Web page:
First of all, I am 100% opposed to the South Dakota law in question that allows faith-based adoption agencies to deny adoptions on "religious freedoms" grounds. Part of freedom of religion is that one religious group doesn't get to use their beliefs as an excuse to bully or discriminate against people who have different beliefs, and organizations[*](including, sadly, my own church; an issue that I have taken up in writing with the Bishop, who did not respond) that seek to weaponize "religious freedoms" as a tool of discrimination are undermining the very fabric of the Constitution and sullying the reputation of all of us who truly believe in the rights and protections guaranteed by the First Amendment, to say nothing of those of us who truly believe in Christ's teachings of understanding and acceptance of the disenfranchised.
Furthermore, for any political party that claims to care so much about the inalienable rights of unborn children, and which constantly advances adoption as an alternative to abortion, to enact a measure that would prevent loving, qualified parents from adopting a child--thereby saving the child from abortion--on a mere technicality is rank hypocrisy. All of us who oppose abortion--and I count myself as one of them--should be fighting as hard as we can for the rights of same-sex couples to adopt, because if there aren't enough adoptive parents, what do you think the expectant mothers on the horns of the abortion dilemma are going to do?
Let's be completely honest with ourselves: does anyone really believe that being raised by gay parents is a fate worse than death? Really? Because if the rationale for opposing abortion is that death in the womb is the worst fate that could possibly befall any human being, that nothing that happens after birth could possibly be as bad as not being born at all, then that logic does not compute.
With that said, I do think that the San Francisco blanket ban on doing business in South Dakota may be taking things a little too far. Don't get me wrong; I don't do business with companies that are known to have anti-gay policies, nor do I give money to organizations that promote anti-gay rhetoric.[*](again, including my own church) But to deny business to companies that may not have anti-gay policies--which may, as part of their corporate culture, actually accept and defend the rights of GLBT people, and which may even have actively opposed the anti-gay adoption law--on the basis of location, when they were located here long before the law went into effect, that doesn't seem entirely fair either. Refrain from doing business with the South Dakota state government, by all means, and don't do business with companies that have anti-gay policies regardless of location, but to make a generalization of all companies operating within a certain vicinity, without taking the individiual companies' practices and policies into consideration--isn't that something akin to discrimination in itself?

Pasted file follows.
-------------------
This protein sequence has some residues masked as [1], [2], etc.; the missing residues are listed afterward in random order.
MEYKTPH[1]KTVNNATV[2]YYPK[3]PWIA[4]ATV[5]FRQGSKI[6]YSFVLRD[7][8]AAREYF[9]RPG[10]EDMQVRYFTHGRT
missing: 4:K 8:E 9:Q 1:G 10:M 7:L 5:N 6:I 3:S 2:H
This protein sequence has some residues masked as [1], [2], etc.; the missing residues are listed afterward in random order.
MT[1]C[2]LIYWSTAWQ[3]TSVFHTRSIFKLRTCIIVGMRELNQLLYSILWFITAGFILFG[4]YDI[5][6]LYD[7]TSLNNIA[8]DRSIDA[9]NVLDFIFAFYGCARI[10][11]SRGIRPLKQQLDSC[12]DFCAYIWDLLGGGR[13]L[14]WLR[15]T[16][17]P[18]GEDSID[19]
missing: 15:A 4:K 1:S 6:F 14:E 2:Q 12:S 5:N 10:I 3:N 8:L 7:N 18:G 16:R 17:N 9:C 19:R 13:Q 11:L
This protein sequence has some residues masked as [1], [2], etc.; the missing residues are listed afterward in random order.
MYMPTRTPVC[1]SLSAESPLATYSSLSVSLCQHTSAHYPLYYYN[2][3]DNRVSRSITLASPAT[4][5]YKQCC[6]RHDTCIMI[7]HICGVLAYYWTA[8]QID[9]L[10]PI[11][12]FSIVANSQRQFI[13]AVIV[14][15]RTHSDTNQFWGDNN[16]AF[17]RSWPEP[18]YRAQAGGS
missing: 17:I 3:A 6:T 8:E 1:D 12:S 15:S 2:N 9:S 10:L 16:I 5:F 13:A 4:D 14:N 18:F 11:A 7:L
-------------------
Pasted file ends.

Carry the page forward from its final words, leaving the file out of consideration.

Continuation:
I mean, the rationale for this ban is that being located within a particular state automatically implies that you agree with any and all laws passed in that state; however, seeing that San Francisco is located in California--which, nine years ago, infamously passed Proposition 8--the San Francisco lawmakers really ought to know better. In fact, Prop 8 was enacted not by the legislature, as was the South Dakota anti-gay adoption law, but by the electorate, the citizens; i.e., representative democracy versus direct democracy. Furthermore, it wasn't repealed via democratic process, by the will of the people, but overturned by the Supreme Court. If the constitutional and completely legitimate legal proceedings of the U.S. Supreme Court had not forced the state of California to take Prop 8 off the books, would it still be law there today? Would it have occurred to them to try to repeal it on their own and, if so, would it have been successful? My point in all this is merely to observe that if San Francisco doesn't like doing business in states that pass anti-gay laws, maybe they should start by refusing to do business with the rest of California.
Does South Dakota have reason for shame? Absolutely. But there's a strong case to be made that San Francisco does as well.
On a related note, I'm annoyed and frustrated by the superior attitude of the San Franciscans interviewed for the story, the attitude of, "Oh, who would want to do business in South Dakota in the first place?" The assumption that we don't have anything worthwhile to offer, so the ban doesn't even matter. And there is some truth to that; we don't have much in the way of manufacturing, technology, etc. But we do have commerce and banking, and I wonder how many of those people they talked to have credit cards or checking accounts. More to the point, we have agriculture; I wonder how many of those San Franciscans interviewed for the story eat corn or wheat or soy or sunflower seeds.